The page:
After crossing the Mongolian border it was still hot, but the landscape changed. It got greener again, there were trees everywhere. We were back in Siberia. Back for a bit longer this time. Back for the summer.

Our first stop was Ulan-Ude, a city of 400.000 inhabitants. It’s a three hour ride north from the border to get there. Like almost any other bigger city we see these days, Ulan-Ude too has its own Lenin statue. But this one is special. It only shows Lenin’s head – but at a gigantic scale. With a height of 7,7 meters and a weight of 42 tons it’s the world’s biggest portray sculpture.  

Ulan-Ude is not only the capital of the Republic of Buryatia but also the center of Buddhism in Russia. This influence is partly reflected in the city’s architecture. But the Orthodox church is also present. As is the memorial of WWII.

Ulan-Ude is located at the Uda river. And as picturesque as it is, it also poses a problem. The city has only one bridge connecting its two sides – which can lead to massive traffic jams.

We left Ulan-Ude heading westwards for the first time in a long time. Destination: Baikal.

After about 150 kilometers we saw the great lake for the first time. The track of the Trans-Siberian Railway lies directly at the shore. The street follows the shoreline in short distance, but trees make it impossible to see the lake at most times. Near Sljudjanka the road to Irkutsk leaves the lake behind. With lots of hills and curves this part was awesome to ride. Highly recommended.

We reached Irkutsk in the afternoon and instantly liked the place. Its rich history is visible on every corner.

German visitors can spot a lot of things that seem familiar. Ulitsa Karla Marksa (Karl Marx street) features the Bierhaus, the Koeln and Hotel Marx. And ulitsa Karla Libknekhta is not far away.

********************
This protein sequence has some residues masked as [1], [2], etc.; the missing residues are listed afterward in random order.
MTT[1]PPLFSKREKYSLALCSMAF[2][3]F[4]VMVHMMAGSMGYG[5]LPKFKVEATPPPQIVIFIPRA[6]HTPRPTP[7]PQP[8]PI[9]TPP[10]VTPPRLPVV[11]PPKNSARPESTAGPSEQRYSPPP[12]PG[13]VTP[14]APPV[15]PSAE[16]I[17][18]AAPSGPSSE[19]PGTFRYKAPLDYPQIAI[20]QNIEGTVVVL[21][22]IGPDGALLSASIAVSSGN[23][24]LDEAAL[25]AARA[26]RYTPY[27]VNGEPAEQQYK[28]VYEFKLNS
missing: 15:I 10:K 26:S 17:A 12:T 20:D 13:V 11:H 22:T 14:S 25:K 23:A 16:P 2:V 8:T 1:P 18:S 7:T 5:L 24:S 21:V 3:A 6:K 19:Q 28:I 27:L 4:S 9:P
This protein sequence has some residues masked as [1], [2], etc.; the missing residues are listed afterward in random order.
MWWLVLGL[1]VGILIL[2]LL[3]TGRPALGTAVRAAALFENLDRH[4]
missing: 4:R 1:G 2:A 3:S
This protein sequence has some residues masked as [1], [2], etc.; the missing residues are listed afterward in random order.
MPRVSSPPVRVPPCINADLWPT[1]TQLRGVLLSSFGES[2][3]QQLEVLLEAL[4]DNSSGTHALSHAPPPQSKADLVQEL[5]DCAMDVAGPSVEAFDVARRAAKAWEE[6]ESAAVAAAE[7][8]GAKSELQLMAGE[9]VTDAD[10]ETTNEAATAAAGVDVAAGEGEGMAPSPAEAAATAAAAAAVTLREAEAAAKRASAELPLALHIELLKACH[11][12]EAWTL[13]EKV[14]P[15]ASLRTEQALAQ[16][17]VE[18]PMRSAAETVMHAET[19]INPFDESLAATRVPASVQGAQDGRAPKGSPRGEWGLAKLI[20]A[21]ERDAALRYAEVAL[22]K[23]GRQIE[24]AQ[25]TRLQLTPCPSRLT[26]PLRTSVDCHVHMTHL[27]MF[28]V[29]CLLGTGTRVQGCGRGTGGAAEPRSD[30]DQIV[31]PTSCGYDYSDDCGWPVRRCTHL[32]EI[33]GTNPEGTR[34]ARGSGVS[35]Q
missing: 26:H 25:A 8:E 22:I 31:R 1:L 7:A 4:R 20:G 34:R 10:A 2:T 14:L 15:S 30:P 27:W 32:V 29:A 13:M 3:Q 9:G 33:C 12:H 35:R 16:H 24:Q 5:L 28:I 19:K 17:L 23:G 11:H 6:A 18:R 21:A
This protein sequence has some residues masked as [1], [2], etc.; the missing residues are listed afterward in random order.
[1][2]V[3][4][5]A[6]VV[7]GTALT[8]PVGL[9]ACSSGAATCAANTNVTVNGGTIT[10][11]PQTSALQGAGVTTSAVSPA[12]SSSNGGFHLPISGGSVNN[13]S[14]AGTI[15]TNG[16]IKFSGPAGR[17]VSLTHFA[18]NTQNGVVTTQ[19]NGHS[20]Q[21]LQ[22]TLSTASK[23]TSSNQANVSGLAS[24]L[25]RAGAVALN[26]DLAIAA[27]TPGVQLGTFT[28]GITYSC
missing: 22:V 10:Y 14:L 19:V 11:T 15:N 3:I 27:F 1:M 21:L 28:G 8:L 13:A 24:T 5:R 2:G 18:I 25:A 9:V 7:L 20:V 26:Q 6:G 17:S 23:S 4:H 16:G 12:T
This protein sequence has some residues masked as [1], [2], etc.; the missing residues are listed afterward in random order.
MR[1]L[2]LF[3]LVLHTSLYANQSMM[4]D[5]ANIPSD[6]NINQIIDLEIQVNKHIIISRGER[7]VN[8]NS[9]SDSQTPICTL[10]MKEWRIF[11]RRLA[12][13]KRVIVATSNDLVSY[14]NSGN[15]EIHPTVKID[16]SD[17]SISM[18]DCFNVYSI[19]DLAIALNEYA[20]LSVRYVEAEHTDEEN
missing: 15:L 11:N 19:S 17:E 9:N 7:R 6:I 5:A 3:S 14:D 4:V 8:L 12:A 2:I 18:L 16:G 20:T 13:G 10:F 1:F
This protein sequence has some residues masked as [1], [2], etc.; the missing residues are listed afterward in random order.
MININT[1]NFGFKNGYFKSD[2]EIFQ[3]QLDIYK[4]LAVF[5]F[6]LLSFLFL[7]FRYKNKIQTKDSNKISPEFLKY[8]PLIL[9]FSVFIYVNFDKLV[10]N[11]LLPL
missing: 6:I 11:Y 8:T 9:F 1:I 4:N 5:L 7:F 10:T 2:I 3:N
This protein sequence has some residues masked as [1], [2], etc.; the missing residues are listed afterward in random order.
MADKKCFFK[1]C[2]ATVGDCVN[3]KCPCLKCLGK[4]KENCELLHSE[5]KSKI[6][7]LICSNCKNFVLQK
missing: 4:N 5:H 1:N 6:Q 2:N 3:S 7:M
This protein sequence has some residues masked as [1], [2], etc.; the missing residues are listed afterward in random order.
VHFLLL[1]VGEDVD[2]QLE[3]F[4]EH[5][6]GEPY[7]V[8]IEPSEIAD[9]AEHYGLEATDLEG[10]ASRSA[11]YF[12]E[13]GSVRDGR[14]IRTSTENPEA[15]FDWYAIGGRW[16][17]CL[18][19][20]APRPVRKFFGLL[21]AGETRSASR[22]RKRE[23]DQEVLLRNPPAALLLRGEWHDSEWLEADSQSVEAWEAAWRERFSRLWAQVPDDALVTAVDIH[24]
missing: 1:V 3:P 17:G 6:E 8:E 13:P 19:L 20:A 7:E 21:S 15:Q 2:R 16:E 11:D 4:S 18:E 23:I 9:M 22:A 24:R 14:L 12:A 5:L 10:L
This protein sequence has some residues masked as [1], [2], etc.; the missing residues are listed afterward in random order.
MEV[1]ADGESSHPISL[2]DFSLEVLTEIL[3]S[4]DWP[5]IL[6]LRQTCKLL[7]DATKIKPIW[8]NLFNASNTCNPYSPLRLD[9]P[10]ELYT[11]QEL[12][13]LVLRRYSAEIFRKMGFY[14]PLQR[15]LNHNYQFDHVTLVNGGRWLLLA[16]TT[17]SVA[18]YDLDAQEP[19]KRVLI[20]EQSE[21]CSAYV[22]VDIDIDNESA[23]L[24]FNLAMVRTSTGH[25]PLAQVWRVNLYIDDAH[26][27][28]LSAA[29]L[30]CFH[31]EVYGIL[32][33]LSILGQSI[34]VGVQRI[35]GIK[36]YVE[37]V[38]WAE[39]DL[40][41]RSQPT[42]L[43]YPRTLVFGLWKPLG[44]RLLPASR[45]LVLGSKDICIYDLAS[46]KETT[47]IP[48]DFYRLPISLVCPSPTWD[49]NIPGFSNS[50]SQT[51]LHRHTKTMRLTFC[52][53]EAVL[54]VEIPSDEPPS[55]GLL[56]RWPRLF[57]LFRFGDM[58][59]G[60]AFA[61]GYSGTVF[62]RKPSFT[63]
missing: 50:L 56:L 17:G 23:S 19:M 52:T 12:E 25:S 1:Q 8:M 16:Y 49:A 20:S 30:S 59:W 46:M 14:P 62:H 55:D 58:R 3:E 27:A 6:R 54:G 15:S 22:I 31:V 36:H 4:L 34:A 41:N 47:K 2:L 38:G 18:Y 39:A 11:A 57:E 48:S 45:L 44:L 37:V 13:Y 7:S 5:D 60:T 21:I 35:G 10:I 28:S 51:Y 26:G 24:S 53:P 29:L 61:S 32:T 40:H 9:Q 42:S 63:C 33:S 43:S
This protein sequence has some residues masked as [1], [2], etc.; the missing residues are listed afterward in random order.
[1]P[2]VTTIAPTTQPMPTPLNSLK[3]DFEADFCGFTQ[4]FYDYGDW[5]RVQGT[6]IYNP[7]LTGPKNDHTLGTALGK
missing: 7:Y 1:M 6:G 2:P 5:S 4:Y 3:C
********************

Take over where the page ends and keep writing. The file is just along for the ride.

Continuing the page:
Our Shinko tires had served us well. We got them in Osch and rode the Pamir Highway with them and all through Mongolia. But after about 8.500 kilometers they had to go. Not because they were totally run down, but because we had shipped TKC80’s waiting for us in Irkutsk. So the first thing we did in Irkutsk was looking for a workshop to change our tires. There’s no KTM workshop in Irkutsk, but we found a very good one. And it even gave us impression of winter in Siberia can look like. Spikes can come in handy.  

After about two hours our bikes were ready to go again. We’re curious to see what the TKC80 does to the bikes.

At night it rained in Irkutsk. But not the light summer rain type, it rained quite heavily. And the streets instantly filled up like little lakes.

We left Irkutsk after two day to go to Olchon, Itkutsk’s favourite holiday location. Maybe Siberia’s. It’s a 70 kilometers long island on Lake Baikal. Everybody tells you that it’s gorgeous. And it is.

A little ferry takes you there for free.

The island only has dirt roads. We took a 40 kilometer ride till we were north of Khuzhir and camped right by the side of the lake.

This was Siberian summer at its best. The sun was shining but the wind chilled the temperature down. Our camping space was great and so were our neighbors.

Sasha, Vika, Andrey, Yulia, Yulya and Anyta adopted us right away.

Together they run a coffeeshop in Krasnojarsk, but they also know a lot about vodka.

The next morning we woke up to the sound of some unexpected visitors.

Lake Baikal is one big world record. It is the world’s largest freshwater lake and contains almost a quarter of the world’s fresh surface water. It is the world’s oldest lake. Its deepest lake. It’s not among the coldest lakes. But at 10 degrees water temperature, it does feel cold. Very cold. Still, we both managed to jump in. Of Thies there’s even proof.

A more pleasant surprise is that there’s no big tourist infrastructure on Olchon. No huge hotels, no luxury resorts. Only some traditional Siberian wooden houses.

After three days on Olchon we packed up to return to Irkutsk.

Irkutsk’s motorcycle scene largely consists of super sport bikers. They hang out at a café in 130 Kvartal, a tourist center made up of fake and rebuilt wooden house.

On our second stay in Irkutsk we decided to slightly alter the route we had planned back in Germany. Instead of going straight to Vladivostok, we’ll turn north in a town called Never. This road will take us to Yakutsk, where we get onto the famous Road of Bones. This “street” leads to Magadan, Russia’s easternmost city reachable on roads. It is mostly made of dirt and will presumably be the most challenging part of the journey.

So the Siberian summer continues, only on a slightly different route. A more demanding one. We’ll see how it goes.

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